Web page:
To satisfy the criticality constraints, in general at least two plates made of a neutrophagus material are placed in each of the housings of the structure, parallel to a main plate and to a spacer plate, in such a manner that at least one plate of neutrophagus material separates each pair of adjacent housings of the structure. The number and the distribution of the plates may vary according to the criticality constraints, the number of plates in each of the housings being less than two in certain cases.

When the rack is intended to receive new or weakly irradiated assemblies, four plates of neutrophagus material are placed in at least some of the housings.

In an advantageous manner, the four plates of neutrophagus material received in a given housing are connected together by retaining systems, so as to form removable assemblies comparable to those described in French patent application No. 97 01487 of Feb. 10, 1997.

In this last case, the main plates and the spacer plates comprise rectilinear welts, in the direction of the height of the structure, such that the sections of all the housings are substantially identical when a removable neutrophagus assembly is placed in every other housing.

Another object of the invention is a manufacturing process for such a storage rack. According to this process:

a first main plate is disposed on a tooling,

a first row of spacer plates is positioned and secured in turns on the first main plate,

a second main plate is disposed parallel to the first main plate and secured to the first row of spacer plates, and

the two prior operations are repeated so as to mount all the spacer plates and all the main plates,

the main plates and spacer plates being secured through mechanical nesting, by trapping certain parts of the main plates, located between consecutive notches formed in the latter, in grooves provided in teeth and protrusions, formed respectively on two opposite, longest edges of the spacer plates.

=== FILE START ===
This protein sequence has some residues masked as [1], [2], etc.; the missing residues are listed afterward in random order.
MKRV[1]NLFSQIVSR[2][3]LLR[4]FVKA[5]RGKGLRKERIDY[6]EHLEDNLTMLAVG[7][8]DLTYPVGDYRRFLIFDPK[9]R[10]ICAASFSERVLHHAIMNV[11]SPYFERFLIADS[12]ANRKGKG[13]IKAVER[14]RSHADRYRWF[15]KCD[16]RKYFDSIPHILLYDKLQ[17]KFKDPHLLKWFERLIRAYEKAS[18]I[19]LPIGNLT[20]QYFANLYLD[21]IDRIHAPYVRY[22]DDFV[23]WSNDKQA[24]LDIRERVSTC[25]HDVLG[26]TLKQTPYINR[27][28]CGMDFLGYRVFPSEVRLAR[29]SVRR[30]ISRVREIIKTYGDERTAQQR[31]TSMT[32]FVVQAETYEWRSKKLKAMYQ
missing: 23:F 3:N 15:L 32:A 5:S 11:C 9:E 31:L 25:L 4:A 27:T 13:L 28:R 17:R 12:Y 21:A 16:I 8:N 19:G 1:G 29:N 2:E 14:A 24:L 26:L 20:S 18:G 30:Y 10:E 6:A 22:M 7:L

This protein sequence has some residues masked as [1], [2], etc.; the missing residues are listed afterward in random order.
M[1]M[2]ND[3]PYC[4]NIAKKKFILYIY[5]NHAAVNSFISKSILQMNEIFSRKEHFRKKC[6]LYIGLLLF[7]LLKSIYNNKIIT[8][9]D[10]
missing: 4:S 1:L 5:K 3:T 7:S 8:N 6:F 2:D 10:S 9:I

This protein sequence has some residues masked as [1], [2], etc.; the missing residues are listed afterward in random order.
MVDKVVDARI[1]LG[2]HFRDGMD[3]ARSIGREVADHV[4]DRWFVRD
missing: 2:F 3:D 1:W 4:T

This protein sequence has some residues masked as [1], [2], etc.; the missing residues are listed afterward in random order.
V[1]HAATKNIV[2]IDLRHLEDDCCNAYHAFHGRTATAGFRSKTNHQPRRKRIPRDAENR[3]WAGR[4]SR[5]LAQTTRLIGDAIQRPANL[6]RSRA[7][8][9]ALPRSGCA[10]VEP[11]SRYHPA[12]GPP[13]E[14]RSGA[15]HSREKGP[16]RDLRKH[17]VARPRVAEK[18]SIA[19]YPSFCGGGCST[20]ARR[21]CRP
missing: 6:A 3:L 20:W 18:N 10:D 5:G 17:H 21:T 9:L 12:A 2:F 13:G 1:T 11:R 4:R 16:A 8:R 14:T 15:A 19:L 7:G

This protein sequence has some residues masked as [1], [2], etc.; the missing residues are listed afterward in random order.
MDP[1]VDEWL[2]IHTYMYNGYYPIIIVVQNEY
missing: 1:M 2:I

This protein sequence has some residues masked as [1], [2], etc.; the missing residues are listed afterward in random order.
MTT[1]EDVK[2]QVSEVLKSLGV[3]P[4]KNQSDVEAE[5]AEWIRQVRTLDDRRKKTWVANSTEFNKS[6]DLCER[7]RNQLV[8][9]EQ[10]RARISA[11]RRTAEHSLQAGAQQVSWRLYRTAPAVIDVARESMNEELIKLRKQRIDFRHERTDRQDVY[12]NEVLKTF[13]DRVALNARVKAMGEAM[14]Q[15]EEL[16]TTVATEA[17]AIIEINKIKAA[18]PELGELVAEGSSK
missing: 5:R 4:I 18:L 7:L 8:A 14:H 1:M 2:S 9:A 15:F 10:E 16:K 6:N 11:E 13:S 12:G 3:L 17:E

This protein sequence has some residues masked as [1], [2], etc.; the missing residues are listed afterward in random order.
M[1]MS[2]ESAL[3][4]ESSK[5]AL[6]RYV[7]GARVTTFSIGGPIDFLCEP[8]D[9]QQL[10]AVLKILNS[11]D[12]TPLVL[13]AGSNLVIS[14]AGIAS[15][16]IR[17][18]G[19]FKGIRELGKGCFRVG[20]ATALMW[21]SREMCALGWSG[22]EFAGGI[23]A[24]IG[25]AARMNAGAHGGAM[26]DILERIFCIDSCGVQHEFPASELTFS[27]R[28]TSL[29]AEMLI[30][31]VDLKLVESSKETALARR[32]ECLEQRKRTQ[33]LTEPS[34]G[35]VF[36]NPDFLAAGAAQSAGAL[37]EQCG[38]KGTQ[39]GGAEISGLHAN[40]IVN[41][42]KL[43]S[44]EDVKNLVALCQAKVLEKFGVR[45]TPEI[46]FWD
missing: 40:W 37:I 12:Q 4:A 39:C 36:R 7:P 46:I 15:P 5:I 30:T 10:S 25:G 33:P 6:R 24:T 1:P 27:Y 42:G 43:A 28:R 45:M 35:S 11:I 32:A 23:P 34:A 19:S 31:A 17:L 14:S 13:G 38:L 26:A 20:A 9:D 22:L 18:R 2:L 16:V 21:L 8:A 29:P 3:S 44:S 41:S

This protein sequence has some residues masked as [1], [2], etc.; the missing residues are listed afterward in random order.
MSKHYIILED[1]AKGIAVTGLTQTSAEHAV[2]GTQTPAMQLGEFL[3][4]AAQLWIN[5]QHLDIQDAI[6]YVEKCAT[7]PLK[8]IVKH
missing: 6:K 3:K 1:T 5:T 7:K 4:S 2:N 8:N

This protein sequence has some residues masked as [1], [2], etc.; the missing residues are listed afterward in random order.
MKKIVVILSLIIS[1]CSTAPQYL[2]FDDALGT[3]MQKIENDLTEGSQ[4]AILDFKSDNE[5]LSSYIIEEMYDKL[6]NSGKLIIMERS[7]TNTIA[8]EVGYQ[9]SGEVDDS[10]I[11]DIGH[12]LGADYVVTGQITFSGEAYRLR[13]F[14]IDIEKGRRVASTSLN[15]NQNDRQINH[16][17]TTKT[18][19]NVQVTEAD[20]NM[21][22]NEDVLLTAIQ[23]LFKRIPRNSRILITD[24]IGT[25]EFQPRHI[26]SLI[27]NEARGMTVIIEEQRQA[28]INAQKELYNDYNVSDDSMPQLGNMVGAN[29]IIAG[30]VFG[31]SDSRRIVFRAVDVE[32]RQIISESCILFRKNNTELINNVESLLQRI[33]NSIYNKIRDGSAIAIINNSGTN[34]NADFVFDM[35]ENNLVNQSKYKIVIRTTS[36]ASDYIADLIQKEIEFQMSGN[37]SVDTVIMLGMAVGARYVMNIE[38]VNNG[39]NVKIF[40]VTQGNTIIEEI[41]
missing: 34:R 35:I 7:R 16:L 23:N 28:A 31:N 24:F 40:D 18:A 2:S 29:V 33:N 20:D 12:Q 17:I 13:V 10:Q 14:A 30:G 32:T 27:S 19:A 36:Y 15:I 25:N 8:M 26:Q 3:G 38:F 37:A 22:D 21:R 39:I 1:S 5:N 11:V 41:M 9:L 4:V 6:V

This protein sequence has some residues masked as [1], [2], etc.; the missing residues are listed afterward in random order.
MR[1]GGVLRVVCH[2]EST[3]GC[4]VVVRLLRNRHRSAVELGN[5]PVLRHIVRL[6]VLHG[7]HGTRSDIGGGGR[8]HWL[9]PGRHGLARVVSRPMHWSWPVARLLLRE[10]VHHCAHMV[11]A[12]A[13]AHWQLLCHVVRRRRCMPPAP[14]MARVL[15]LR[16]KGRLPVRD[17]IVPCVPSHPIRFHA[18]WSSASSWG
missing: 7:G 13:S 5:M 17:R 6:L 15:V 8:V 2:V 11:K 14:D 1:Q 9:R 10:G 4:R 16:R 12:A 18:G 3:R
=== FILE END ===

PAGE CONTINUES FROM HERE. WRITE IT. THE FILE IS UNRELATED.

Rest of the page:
BRIEF DESCRIPTION OF THE DRAWINGS

We shall now describe, as non-limiting examples, two preferred embodiments of the invention, with reference to the attached drawings, in which:

FIG. 1 is an exploded perspective view showing part of a storage rack according to a first embodiment of the invention, in the process of being assembled;

FIG. 2 is a top view schematically illustrating part of the rack of FIG. 1, in which two plates of neutrophagus material have been placed in each of the housings;

FIG. 3 is a top view comparable to FIG. 2, showing part of the rack of FIG. 1 in which removable assemblies each comprising four plates of neutrophagus material have been placed in each of the housings;

FIG. 4 is a perspective view showing part of a storage rack according to a second embodiment of the invention, in the process of being assembled; and

FIG. 5 is a top view of the rack of FIG. 4 in which plates of neutrophagus material have been placed in every other housing.

DETAILED DESCRIPTION OF THE PREFERRED EMBODIMENT

FIG. 1 is a perspective view of part of a storage rack for nuclear fuel assemblies according to a first embodiment of the invention, in the process of being manufactured.

Like all existing storage racks, the rack in accordance with the invention comprises a structure delimiting a number of juxtaposed housings 10, each of which is intended to receive a nuclear fuel assembly.